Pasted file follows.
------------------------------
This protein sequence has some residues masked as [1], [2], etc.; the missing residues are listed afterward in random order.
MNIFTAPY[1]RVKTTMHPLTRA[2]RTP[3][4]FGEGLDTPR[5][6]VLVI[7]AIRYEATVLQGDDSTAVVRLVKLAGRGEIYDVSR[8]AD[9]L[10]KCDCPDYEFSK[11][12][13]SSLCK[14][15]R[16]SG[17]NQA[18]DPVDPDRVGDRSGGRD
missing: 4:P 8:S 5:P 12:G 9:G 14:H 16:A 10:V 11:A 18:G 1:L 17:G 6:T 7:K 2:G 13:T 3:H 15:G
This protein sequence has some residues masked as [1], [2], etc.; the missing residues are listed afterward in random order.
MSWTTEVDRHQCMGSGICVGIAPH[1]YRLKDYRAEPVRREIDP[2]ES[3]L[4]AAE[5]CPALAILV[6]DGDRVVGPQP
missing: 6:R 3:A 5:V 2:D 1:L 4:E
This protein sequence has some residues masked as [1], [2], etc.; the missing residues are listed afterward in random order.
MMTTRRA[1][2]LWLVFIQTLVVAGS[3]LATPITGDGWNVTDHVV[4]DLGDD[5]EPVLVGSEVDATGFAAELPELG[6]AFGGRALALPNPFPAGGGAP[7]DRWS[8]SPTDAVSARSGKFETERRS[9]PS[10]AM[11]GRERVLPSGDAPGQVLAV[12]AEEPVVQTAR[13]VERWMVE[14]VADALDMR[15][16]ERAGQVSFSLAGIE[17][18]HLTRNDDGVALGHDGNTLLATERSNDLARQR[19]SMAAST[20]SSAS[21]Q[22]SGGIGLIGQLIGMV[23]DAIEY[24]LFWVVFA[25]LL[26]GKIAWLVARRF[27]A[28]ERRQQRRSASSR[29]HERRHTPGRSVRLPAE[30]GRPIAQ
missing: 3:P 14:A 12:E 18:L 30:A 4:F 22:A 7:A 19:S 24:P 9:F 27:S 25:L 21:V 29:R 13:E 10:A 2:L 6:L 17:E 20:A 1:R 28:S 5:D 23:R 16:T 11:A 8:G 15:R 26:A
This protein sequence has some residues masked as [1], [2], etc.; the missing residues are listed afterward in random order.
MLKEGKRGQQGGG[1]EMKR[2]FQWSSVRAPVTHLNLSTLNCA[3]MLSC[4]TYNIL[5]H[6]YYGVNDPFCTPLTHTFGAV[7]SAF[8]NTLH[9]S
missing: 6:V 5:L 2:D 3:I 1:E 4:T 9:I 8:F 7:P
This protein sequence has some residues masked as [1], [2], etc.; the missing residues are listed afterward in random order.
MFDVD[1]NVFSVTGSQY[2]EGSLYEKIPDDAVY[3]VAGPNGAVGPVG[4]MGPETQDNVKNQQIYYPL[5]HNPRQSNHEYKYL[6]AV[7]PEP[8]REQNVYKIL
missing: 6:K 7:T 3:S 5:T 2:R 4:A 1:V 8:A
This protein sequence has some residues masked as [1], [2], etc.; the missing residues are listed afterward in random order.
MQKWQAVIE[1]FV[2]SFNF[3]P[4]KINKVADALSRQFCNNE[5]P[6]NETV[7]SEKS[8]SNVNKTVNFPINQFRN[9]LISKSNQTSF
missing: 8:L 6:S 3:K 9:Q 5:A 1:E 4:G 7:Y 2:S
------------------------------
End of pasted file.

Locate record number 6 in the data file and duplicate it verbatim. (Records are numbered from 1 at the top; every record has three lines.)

This protein sequence has some residues masked as [1], [2], etc.; the missing residues are listed afterward in random order.
MQKWQAVIE[1]FV[2]SFNF[3]P[4]KINKVADALSRQFCNNE[5]P[6]NETV[7]SEKS[8]SNVNKTVNFPINQFRN[9]LISKSNQTSF
missing: 8:L 6:S 3:K 9:Q 5:A 1:E 4:G 7:Y 2:S